SenderOK at first decides for itself, via a smart algorithm, which email senders are to be ranked VIP, Important and Routine. The algorithm takes into account your past behavior (such as answering back or deleting without reading) when receiving emails from specific senders. The algorithm also takes into account whether that sender has serious clout with other SenderOK users. An email from the real Bill Gates might go directly into your VIP folder without your ever having corresponded with him before.  As more people in your industry use SenderOK, the odds will climb that important industry people will have their emails prioritized for those using the SenderOK software.

You may manually classify plenty of email, including a lot of social media BACN, as “No Priority,” which make them lower in importance than even Routine. The manual reclassification function is very important because it is possible and even likely that some of your historical email processing activity has taken place via your mobile or a device that did not have SenderOK loaded on it…and the activity was, therefore, not processed via the smart algorithm that determines future priority status for any particular sender.

Email Sorting in Outlook

Sorting Email in Outlook

When new emails arrive in Outlook, the default that can be modified in “SenderOK Settings” will show a fading pop-up alert for VIP and Important emails along with a pleasant voice alert. This will allow you to work on other tasks all day long without worrying too much about checking your Inbox every ten minutes to see if the boss or the big client needs anything from you.

I tend to give personal family members VIP status along with the boss and important clients, but some would want to do the opposite.

Another major plus is the way SenderOK will save emails from important people that Outlook or webmail services classified as Spam and sent to the Spam Folder. Once in a blue moon SenderOK might save an email from the Spam Box that really was spam to you, but we can guarantee you that we will save enough really important emails from the Spam Box that you will never want to go without SenderOK again. Say, for example,  you register at a website and receive a confirmation email that you have to click on. Normally, such emails go straight to the Spam Box which is a pain in the neck. SenderOK always knows you were just at that domain and the email is Important. Very often this type of email is sent by automatically by Outlook to the Spam Box. SenderOK pulls it right out again and puts it to you front and center.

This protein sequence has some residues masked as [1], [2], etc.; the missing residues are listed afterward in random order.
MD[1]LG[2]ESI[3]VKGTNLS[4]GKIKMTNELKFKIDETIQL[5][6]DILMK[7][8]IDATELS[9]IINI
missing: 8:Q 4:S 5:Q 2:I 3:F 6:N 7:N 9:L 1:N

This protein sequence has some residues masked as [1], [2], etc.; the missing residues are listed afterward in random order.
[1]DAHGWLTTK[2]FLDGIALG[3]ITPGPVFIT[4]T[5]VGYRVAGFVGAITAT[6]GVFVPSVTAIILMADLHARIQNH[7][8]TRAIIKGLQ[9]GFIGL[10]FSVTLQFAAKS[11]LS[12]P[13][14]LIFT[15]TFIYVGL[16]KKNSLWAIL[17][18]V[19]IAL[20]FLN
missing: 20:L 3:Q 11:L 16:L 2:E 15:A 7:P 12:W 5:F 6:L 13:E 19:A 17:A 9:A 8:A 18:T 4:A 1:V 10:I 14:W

One of the more amazing functions of SenderOK is that we work with reputable senders to make sure their emails are not phished by others. Non-phished emails from those we include in this program will appear in the Inbox with their color icon where the Outlook envelope icon is normally visible.

Keep posted for a major update in the next few weeks that will further integrate the emails you receive with your social media network. Right now you can create a photo business card that other SenderOK users will see in their email header panes (Outlook, Gmail, !YahooMail and Live).

Allen MacCannell Email: A.MacCannell@SenderOK.com & Mobile: +380 93 031 6742

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November 19, 2009

Microsoft Outlook Social Connector to Compete with Google Buzz? What Will Competitors Do?

Filed under: Email overload,Gmail,Outlook,Social Networking,twitter — EmailTray @ 14:25

Disclaimer:  This post, originally written in November 2009, has been updated to note that Google Buzz has actually been released as of February 2010 where Google Wave remained in beta and Outlook 2010 is still in the future.